YES1 amplification is a mechanism of acquired resistance to EGFR inhibitors identified by transposon mutagenesis and clinical genomics.

In ∼30% of patients with EGFR-mutant lung adenocarcinomas whose disease progresses on EGFR inhibitors, the basis for acquired resistance remains unclear. We have integrated transposon mutagenesis screening in an EGFR-mutant cell line and clinical genomic sequencing in cases of acquired resistance to identify mechanisms of resistance to EGFR inhibitors. The most prominent candidate genes identified by insertions in or near the genes during the screen were MET, a gene whose amplification is known to mediate resistance to EGFR inhibitors, and the gene encoding the Src family kinase YES1. Cell clones with transposon insertions that activated expression of YES1 exhibited resistance to all three generations of EGFR inhibitors and sensitivity to pharmacologic and siRNA-mediated inhibition of YES1. Analysis of clinical genomic sequencing data from cases of acquired resistance to EGFR inhibitors revealed amplification of YES1 in five cases, four of which lacked any other known mechanisms of resistance. Preinhibitor samples, available for two of the five patients, lacked YES1 amplification. None of 136 postinhibitor samples had detectable amplification of other Src family kinases (SRC and FYN). YES1 amplification was also found in 2 of 17 samples from ALK fusion-positive lung cancer patients who had progressed on ALK TKIs. Taken together, our findings identify acquired amplification of YES1 as a recurrent and targetable mechanism of resistance to EGFR inhibition in EGFR-mutant lung cancers and demonstrate the utility of transposon mutagenesis in discovering clinically relevant mechanisms of drug resistance.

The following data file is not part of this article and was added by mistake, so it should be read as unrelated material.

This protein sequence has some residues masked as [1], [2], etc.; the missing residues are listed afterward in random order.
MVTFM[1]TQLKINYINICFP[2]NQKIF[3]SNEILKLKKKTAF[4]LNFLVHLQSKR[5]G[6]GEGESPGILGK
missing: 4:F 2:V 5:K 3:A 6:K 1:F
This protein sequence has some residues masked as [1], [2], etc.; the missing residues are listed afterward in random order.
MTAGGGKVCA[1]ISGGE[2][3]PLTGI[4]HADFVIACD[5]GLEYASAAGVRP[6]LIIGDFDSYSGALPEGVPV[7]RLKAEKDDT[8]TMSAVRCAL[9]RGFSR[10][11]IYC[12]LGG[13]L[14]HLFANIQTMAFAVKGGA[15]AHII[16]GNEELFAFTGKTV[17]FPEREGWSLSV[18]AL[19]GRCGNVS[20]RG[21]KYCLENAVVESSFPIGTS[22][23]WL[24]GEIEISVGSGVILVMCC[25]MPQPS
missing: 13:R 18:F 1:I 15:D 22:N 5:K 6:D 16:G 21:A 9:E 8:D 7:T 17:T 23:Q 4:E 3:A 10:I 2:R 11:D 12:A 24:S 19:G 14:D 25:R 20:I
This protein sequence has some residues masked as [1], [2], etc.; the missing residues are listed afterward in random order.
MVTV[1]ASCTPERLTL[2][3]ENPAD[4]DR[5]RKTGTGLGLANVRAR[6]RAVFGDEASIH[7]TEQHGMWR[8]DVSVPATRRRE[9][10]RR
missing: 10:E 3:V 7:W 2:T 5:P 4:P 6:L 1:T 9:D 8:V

News: Scientists Pinpoint a New Cause of Resistance to EGFR-Targeting Drugs @ MSKCC – Thursday, June 7, 2018


Other Contributors

  1. Pang-Dian Fana,b
  2. Giuseppe Narzisic,
  3. Anitha D. Jayaprakashd
  4. Elisa Venturinie
  5. Nicolas Robinec,
  6. Peter Smibertd,
  7. Soren Germerf,
  8. Helena A. Yug,
  9. Emmet J. Jordang
  10. Paul K. Paikg,
  11. Yelena Y. Janjigiang,
  12. Jamie E. Chaftg,
  13. Lu Wanga
  14. Achim A. Jungblutha,
  15. Sumit Middhaa,
  16. Lee Spraggona,b
  17. Huan Qiaoh,
  18. Christine M. Lovlyh,
  19. Mark G. Krisg,
  20. Gregory J. Rielyg,
  21. Katerina Politii,
  22. Harold Varmusj and
  23. Marc Ladanyia,b

aDepartment of Pathology, Memorial Sloan Kettering Cancer Center, New York, NY 10065;

bHuman Oncology and Pathogenesis Program, Memorial Sloan Kettering Cancer Center, New York, NY 10065;

cComputational Biology, New York Genome Center, New York, NY 10013;

dTechnology Innovation Lab, New York Genome Center, New York, NY 10013;

eProject Management, New York Genome Center, New York, NY 10013;

fSequencing Operations, New York Genome Center, New York, NY 10013;

gDivision of Solid Tumor Oncology, Department of Medicine, Memorial Sloan Kettering Cancer Center, New York, NY 10065;

hVanderbilt–Ingram Cancer Center, Vanderbilt University School of Medicine, Nashville, TN37232;

iDepartment of Pathology and the Yale Cancer Center, Yale University School of Medicine, New Haven, CT 06520;

jCancer Biology and Genetics Program, Sloan Kettering Institute, Memorial Sloan Kettering Cancer Center, New York, NY 10065